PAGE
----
Investors can be left to feel dizzy while designing a portfolio in the volatile stocks these days.
But the biggest mistake can be allowing the fear to prevent one from entering the stock market at all. There are some other investing misunderstandings and misconceptions which can prove to be the difference between a rocky ride and a secure future.
Recently a survey was conducted by TIAA-CREF, which highlighted two pitfalls for the investors:
When you are evaluating any investment, do not look only at the previous year performance, as about 36% of survey respondents admit doing. The thinking of about 16% respondents was even more short-term, as they simply looked at the results of the previous quarter.
The performance of the investments is not guaranteed to be the same as it was in the past, and investors must consider performance over longer periods, for example, five to ten years. But other factors need to be considered as well. A number of websites exist which provide a quick rundown of risk factor for investments, management fees and turnover amount, and top ten holdings. The more diligent you are, the more comfortable you will be about your portfolio.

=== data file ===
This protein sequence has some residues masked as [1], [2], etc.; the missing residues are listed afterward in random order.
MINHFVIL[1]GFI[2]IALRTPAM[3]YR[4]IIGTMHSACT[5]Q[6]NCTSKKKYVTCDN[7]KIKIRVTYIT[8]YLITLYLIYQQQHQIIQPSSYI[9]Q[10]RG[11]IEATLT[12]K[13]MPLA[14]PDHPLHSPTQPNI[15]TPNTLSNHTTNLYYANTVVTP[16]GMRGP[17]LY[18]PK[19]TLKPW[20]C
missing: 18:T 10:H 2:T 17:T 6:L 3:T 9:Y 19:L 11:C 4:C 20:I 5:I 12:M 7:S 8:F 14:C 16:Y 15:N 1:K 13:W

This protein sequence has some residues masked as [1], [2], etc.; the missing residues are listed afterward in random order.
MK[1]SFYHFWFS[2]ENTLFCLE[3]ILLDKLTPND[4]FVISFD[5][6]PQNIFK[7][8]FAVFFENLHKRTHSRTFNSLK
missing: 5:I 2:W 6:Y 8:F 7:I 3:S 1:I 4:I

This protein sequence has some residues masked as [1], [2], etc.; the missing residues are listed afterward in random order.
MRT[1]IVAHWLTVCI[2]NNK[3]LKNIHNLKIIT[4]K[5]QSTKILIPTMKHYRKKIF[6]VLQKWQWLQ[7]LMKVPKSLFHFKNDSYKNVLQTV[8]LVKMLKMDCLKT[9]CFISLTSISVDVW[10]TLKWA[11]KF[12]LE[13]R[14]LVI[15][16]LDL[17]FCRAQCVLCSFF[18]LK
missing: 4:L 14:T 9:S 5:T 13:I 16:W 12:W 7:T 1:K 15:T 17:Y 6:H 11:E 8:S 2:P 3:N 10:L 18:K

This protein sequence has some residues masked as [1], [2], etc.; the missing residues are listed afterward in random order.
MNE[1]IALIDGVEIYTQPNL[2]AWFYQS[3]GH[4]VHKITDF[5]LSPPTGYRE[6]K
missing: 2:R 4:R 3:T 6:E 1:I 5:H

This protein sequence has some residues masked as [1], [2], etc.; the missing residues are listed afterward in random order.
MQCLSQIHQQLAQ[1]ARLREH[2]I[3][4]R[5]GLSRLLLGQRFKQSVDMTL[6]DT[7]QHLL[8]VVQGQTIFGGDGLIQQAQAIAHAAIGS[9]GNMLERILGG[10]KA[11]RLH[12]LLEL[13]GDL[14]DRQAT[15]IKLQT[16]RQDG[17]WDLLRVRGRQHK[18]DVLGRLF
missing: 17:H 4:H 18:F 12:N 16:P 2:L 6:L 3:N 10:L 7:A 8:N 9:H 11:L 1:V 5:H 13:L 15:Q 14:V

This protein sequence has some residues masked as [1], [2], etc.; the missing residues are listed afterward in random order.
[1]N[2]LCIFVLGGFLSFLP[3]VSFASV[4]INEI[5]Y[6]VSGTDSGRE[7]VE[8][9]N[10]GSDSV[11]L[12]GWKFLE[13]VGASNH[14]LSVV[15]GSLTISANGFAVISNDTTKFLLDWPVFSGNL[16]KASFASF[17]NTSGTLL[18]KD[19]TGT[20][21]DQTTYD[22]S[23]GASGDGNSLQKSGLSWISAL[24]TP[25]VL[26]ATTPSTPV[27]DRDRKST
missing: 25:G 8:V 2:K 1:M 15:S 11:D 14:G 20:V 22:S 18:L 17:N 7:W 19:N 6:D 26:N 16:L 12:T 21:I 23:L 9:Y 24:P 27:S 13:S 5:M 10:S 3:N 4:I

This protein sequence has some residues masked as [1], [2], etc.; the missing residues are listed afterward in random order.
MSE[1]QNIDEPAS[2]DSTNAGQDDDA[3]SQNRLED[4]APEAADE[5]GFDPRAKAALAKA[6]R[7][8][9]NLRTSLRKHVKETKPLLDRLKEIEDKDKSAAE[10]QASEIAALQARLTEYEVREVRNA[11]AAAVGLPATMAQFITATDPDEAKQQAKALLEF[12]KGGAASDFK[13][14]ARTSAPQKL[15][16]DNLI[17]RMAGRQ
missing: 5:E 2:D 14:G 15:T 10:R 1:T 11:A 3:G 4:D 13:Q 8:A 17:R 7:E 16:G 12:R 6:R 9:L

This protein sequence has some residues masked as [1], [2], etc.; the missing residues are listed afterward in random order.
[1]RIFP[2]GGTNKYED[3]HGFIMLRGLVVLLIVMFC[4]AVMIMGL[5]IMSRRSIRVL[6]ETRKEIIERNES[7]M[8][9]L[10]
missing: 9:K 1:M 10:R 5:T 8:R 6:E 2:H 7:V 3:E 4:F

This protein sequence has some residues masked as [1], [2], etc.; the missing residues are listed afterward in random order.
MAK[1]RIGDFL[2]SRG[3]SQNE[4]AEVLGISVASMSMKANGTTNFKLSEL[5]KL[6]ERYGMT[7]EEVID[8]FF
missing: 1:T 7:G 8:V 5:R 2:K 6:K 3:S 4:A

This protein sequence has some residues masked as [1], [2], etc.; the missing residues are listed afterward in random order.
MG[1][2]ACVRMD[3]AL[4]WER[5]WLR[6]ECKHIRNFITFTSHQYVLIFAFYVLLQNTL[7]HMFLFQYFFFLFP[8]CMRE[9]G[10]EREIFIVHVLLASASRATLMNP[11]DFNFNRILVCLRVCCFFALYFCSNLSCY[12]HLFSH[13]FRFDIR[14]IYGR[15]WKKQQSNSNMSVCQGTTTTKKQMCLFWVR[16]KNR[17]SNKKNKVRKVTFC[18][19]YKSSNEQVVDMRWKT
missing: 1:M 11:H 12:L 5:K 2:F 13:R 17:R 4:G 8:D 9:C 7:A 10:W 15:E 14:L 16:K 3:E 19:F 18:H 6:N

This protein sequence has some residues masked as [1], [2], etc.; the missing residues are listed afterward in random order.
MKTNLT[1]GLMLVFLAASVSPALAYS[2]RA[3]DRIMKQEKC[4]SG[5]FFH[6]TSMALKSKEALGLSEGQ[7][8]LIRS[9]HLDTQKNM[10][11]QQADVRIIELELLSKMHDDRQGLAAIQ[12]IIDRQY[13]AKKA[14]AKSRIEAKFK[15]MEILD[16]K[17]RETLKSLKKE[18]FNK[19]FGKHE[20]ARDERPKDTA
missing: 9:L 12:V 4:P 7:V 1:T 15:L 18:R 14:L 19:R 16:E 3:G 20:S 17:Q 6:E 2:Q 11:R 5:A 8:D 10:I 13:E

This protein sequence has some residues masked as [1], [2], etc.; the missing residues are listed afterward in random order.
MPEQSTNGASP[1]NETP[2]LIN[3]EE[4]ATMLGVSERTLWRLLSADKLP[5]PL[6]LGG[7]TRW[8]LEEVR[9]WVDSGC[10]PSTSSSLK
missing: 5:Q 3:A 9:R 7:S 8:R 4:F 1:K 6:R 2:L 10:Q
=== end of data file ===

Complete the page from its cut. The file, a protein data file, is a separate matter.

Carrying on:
Misunderstanding the risk
Having diversified portfolio, a portfolio which takes into account the age and the risk tolerance, and which mixes the foreign and U. S. bonds and equities among companies of different size, will help in reducing volatility. But risk cannot be completely eliminated, as about 71 percent of the respondents of the survey believed.
About 53 percent of the respondents believed that one had to ditch safety in order to get higher returns. The fact is that risky investments are not necessarily the ones that perform better. Over the longer period, a balanced well-designed portfolio will perform just as well as a risky portfolio, which is susceptible to the kind of highs and lows that keeps you up at night.
Pat on the back for the investors
Despite the pitfalls, there is some good news. About two thirds of the investors believe correctly that it is more important for the performance of their portfolio to allow them to reach the personal goals in life, while only one third of investors try to meet investment goals like attaining a particular percentage of return.
Roger W. Ferguson, the CEO and president of the TIAA-CREF, says that having a well-defined vision of your own financial goals is a great first step for investors. Properly allocating one’s portfolio and having a big picture in one’s mind further helps in investing for success.
Need more advice? Don’t hesitate to check out our complete guide to investing into stocks and bonds and learn how to anticipate market movements and navigate the trading field.